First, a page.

Per- and polyflouroalkyl substances (collectively known as a class as “PFAS”) have been widely used in industrial and consumer applications for years. PFAS are a class of long-lasting chemicals that have been shown to accumulate in the human body. PFAS have historically been used in non-stick cookware, stain and water resistant fabrics, and are also found in aqueous firefighting foams used to battle fires at airports and elsewhere. Some of the compounds have recently been linked to potentially adverse health impacts. In the last defense appropriation legislation, the Senate required the United States EPA to set drinking water standards for PFAS. The House version of the legislation, on the other hand, required EPA to designate PFAS as hazardous substances under federal superfund law (CERCLA) and as toxic pollutants under the Clean Water Act (CWA). Those differences are currently being worked out between the legislative bodies.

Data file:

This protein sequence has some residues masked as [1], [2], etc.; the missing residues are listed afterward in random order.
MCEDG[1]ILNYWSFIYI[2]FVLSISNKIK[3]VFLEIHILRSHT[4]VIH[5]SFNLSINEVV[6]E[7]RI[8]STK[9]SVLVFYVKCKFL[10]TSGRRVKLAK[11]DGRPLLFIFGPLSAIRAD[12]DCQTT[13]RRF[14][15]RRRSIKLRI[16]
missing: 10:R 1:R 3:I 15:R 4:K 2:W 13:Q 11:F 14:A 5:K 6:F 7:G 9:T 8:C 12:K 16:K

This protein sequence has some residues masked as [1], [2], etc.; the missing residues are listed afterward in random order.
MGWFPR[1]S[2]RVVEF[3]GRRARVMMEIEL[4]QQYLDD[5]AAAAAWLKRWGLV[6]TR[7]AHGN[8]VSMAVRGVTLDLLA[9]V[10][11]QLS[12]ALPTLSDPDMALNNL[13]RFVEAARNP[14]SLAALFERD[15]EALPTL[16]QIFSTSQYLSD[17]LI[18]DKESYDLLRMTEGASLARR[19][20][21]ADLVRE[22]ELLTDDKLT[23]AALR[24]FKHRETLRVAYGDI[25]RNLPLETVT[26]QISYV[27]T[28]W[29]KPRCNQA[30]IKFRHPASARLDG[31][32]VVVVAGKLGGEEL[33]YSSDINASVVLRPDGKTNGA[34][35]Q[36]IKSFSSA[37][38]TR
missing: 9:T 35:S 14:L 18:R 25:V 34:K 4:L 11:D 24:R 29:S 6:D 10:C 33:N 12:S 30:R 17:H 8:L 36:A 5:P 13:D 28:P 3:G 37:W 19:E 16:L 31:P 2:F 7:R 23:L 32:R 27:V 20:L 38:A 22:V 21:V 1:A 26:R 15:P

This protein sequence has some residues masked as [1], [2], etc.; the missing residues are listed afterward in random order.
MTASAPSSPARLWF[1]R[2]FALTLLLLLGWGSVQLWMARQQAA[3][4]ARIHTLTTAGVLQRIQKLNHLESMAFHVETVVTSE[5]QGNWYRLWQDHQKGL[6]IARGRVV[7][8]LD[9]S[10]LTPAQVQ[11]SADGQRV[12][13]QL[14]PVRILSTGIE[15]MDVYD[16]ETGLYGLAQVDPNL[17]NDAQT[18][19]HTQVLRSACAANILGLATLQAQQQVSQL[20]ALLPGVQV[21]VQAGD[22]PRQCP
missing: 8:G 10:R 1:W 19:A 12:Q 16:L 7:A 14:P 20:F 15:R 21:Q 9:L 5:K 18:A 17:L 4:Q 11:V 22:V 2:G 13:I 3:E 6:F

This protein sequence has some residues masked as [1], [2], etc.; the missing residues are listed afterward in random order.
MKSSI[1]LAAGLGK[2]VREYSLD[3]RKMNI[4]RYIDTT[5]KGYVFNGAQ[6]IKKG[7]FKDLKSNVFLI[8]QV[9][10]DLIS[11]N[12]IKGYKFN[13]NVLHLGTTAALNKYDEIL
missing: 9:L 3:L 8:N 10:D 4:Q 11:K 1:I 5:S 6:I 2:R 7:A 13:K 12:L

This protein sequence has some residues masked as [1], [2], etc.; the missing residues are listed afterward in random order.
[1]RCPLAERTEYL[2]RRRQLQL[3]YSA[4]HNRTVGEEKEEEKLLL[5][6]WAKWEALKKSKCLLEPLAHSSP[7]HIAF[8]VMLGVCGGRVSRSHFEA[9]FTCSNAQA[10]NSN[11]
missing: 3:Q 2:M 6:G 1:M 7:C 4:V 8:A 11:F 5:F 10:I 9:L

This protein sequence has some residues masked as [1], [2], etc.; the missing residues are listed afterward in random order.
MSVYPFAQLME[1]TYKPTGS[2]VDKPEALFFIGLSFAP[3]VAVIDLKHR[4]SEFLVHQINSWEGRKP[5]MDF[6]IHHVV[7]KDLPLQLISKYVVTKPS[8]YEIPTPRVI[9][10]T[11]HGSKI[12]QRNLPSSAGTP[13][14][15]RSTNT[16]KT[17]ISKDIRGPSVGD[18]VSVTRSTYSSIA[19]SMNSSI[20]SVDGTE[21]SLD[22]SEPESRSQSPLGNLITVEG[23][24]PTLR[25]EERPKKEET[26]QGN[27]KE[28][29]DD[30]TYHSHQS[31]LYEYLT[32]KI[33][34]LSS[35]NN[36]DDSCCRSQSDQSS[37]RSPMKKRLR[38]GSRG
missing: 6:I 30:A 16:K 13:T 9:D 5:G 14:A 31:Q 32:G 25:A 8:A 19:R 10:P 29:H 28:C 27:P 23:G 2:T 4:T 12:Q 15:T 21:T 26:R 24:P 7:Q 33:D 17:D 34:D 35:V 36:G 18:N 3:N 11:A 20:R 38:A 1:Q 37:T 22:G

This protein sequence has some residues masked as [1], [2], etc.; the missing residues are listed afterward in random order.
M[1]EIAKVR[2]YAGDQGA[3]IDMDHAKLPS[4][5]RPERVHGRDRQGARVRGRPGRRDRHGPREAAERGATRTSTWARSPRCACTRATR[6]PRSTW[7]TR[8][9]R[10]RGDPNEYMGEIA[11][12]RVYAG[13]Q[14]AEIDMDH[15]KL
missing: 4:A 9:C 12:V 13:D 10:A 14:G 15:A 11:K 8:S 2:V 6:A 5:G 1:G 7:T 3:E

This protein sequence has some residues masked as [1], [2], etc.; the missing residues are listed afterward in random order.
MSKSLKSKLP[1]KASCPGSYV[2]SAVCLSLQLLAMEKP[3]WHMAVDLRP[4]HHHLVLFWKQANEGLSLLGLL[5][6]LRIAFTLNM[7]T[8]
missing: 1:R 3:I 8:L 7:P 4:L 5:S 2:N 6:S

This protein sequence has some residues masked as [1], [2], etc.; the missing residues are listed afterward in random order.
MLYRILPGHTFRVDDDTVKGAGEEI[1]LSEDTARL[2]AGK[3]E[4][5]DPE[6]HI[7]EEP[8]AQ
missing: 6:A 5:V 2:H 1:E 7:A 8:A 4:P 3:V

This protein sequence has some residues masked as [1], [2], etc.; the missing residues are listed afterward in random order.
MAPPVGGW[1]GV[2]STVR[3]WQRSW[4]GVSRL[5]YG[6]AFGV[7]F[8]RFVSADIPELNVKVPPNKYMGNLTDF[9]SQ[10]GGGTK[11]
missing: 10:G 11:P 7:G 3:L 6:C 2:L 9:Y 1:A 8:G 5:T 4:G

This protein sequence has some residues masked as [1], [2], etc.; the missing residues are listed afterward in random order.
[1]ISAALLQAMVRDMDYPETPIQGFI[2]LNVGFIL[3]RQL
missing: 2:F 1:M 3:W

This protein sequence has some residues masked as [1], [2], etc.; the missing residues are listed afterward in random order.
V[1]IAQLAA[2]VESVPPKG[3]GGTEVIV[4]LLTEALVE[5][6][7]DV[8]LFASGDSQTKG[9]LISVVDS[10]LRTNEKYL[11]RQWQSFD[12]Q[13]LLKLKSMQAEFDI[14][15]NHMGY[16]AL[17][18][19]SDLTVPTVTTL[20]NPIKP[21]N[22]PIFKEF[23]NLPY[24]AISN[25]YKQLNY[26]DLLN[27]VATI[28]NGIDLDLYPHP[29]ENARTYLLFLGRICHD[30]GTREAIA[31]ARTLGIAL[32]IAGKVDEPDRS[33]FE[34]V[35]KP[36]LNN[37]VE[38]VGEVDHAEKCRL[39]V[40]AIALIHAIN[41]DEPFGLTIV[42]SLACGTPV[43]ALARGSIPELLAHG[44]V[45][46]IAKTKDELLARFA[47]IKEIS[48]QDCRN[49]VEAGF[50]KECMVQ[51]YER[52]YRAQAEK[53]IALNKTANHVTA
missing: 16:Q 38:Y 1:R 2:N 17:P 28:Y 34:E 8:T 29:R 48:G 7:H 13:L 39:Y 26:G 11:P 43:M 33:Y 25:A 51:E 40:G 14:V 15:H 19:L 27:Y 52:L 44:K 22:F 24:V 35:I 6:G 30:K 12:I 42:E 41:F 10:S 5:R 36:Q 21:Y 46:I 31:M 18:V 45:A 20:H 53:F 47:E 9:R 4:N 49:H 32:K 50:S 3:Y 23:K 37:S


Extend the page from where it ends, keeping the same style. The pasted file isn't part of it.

Designating any PFAS compounds as hazardous substances under CERCLA and toxic pollutants under the CWA would impose water quality standards on utilities and create a number of operational issues. Such a designation would also expand Superfund’s joint and several liability scheme to entities and uses that have been lawfully operating under existing standards for years. Specifically, municipalities, airports, and firefighting companies would likely face liability for their use of aqueous firefighting foam and its disposal on the ground where it could contaminate groundwater supplies. Similarly, utilities would likely face exposure under CERCLA for the transport and disposal of PFAS contaminated filtering agents or biosolids. Utilities and other potentially impacted parties should begin considering how designation of PFAS as a hazardous or toxic substance could impact their operations and begin researching avenues to avoid liability arising out of such a designation.
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